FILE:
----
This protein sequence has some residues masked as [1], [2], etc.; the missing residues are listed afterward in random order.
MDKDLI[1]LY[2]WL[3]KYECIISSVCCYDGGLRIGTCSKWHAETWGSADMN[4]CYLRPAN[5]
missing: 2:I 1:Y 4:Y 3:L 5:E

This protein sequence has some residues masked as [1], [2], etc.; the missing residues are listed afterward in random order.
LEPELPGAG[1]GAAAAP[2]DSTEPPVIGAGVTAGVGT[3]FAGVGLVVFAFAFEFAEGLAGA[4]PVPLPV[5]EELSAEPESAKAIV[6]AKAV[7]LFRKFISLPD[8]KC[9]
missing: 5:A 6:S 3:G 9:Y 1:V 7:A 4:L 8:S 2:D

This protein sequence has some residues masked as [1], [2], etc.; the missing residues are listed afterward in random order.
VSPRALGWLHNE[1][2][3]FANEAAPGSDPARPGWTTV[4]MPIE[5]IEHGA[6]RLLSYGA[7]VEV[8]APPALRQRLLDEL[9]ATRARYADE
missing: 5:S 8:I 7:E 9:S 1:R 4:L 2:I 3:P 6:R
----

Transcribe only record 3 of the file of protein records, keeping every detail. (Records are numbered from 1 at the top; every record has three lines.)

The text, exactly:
This protein sequence has some residues masked as [1], [2], etc.; the missing residues are listed afterward in random order.
VSPRALGWLHNE[1][2][3]FANEAAPGSDPARPGWTTV[4]MPIE[5]IEHGA[6]RLLSYGA[7]VEV[8]APPALRQRLLDEL[9]ATRARYADE
missing: 5:S 8:I 7:E 9:S 1:R 4:L 2:I 3:P 6:R